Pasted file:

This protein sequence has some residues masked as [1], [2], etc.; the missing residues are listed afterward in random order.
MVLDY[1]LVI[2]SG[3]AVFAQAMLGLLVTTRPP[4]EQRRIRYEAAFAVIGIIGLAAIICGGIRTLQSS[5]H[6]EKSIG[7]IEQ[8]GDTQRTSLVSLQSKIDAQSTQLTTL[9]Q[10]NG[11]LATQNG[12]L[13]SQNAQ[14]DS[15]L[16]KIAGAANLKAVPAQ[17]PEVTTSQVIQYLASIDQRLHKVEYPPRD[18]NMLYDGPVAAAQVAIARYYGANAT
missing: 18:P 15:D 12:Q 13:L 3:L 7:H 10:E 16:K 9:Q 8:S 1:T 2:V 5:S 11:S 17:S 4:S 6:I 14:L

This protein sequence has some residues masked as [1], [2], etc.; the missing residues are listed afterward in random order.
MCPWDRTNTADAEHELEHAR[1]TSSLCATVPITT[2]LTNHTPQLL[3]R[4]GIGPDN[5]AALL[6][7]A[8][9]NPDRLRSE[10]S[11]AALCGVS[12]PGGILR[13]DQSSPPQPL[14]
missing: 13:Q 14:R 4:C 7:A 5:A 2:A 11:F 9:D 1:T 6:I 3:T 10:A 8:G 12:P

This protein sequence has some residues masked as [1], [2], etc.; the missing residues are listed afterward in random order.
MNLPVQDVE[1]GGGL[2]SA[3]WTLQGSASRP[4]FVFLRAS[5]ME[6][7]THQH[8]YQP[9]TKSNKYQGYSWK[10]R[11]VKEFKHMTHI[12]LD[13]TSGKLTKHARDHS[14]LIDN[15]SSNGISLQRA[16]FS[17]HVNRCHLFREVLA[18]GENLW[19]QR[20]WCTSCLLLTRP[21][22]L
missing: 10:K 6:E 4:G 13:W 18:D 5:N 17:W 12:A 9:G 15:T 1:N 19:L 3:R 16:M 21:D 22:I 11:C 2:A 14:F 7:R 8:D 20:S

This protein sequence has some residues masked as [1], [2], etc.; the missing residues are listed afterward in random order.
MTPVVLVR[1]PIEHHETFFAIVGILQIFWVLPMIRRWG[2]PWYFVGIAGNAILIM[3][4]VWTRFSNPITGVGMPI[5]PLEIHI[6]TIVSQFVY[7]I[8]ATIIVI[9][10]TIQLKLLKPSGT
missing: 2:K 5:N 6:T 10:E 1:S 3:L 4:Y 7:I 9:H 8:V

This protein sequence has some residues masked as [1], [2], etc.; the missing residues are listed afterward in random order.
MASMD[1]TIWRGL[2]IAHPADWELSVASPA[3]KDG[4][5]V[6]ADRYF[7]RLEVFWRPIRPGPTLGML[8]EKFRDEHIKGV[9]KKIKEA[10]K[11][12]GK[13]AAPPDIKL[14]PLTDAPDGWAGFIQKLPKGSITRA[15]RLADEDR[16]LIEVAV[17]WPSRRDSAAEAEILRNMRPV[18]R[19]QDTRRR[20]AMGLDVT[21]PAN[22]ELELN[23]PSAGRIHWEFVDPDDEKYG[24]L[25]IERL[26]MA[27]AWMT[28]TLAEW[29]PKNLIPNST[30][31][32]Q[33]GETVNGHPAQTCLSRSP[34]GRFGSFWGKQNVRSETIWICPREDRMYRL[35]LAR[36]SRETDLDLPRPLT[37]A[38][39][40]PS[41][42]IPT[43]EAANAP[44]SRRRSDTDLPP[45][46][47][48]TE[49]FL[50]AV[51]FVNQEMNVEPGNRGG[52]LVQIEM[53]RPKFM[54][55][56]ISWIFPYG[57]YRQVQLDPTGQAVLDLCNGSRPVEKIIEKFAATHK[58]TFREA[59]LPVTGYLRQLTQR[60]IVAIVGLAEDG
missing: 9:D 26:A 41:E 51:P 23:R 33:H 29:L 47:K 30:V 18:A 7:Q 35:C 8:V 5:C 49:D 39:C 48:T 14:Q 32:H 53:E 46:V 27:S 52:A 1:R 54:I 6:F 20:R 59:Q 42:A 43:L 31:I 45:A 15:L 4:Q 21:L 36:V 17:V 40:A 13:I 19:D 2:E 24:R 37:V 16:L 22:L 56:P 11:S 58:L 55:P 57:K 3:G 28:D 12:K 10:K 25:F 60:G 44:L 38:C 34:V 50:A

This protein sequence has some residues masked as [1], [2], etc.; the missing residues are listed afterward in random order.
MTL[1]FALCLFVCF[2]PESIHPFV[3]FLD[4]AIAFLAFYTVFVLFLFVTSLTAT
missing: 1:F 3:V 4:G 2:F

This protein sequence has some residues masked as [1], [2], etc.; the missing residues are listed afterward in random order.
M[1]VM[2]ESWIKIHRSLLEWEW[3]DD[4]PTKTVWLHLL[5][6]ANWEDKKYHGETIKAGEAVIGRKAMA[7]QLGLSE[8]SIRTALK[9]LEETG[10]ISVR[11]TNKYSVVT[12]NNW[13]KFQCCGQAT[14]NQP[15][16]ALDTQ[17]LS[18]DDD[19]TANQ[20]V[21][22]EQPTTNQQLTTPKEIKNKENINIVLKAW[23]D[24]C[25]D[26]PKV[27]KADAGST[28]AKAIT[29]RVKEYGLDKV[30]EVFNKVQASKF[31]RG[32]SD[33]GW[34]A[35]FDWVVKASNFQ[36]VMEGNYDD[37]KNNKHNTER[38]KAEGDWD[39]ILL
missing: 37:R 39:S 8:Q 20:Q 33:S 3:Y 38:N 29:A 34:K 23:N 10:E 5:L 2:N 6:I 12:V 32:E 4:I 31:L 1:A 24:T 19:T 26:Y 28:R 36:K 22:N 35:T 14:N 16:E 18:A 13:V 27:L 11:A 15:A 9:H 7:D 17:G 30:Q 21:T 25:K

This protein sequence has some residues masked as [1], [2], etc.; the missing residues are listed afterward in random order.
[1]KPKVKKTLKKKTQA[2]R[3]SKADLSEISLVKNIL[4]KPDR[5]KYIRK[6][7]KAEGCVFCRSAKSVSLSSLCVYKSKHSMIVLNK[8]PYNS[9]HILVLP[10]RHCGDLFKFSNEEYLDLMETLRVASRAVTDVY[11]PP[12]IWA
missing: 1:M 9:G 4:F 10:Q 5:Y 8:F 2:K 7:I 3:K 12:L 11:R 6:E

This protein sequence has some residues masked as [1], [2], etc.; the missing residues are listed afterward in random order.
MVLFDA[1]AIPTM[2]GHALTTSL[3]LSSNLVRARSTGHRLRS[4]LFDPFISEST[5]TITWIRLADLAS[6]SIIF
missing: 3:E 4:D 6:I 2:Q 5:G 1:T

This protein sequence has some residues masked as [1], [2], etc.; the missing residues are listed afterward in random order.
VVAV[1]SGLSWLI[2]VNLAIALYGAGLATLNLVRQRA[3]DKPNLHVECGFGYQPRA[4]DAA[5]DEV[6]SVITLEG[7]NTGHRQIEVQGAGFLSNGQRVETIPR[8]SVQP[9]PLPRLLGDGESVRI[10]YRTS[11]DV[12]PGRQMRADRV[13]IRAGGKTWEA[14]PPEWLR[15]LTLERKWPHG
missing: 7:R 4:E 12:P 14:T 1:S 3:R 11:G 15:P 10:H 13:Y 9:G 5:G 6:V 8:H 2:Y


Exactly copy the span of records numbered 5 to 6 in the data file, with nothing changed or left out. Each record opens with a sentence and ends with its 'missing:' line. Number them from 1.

This protein sequence has some residues masked as [1], [2], etc.; the missing residues are listed afterward in random order.
MASMD[1]TIWRGL[2]IAHPADWELSVASPA[3]KDG[4][5]V[6]ADRYF[7]RLEVFWRPIRPGPTLGML[8]EKFRDEHIKGV[9]KKIKEA[10]K[11][12]GK[13]AAPPDIKL[14]PLTDAPDGWAGFIQKLPKGSITRA[15]RLADEDR[16]LIEVAV[17]WPSRRDSAAEAEILRNMRPV[18]R[19]QDTRRR[20]AMGLDVT[21]PAN[22]ELELN[23]PSAGRIHWEFVDPDDEKYG[24]L[25]IERL[26]MA[27]AWMT[28]TLAEW[29]PKNLIPNST[30][31][32]Q[33]GETVNGHPAQTCLSRSP[34]GRFGSFWGKQNVRSETIWICPREDRMYRL[35]LAR[36]SRETDLDLPRPLT[37]A[38][39][40]PS[41][42]IPT[43]EAANAP[44]SRRRSDTDLPP[45][46][47][48]TE[49]FL[50]AV[51]FVNQEMNVEPGNRGG[52]LVQIEM[53]RPKFM[54][55][56]ISWIFPYG[57]YRQVQLDPTGQAVLDLCNGSRPVEKIIEKFAATHK[58]TFREA[59]LPVTGYLRQLTQR[60]IVAIVGLAEDG
missing: 9:D 26:A 41:E 51:P 23:R 33:H 29:L 47:K 30:V 18:A 7:Q 35:C 8:V 5:C 49:D 39:C 48:T 14:Q 32:H 53:E 46:V 27:S 52:A 1:R 54:I 6:F 20:R 59:Q 42:A 43:L 31:I 45:A 15:L 4:Q 21:L 36:V 17:V 40:A 13:I 19:D 2:E 24:R 37:V 16:L 22:L 56:P 11:S 58:L 55:P 57:K 3:G 28:D 12:K 10:K 25:F 60:G 44:L 38:C 34:V 50:A

This protein sequence has some residues masked as [1], [2], etc.; the missing residues are listed afterward in random order.
MTL[1]FALCLFVCF[2]PESIHPFV[3]FLD[4]AIAFLAFYTVFVLFLFVTSLTAT
missing: 1:F 3:V 4:G 2:F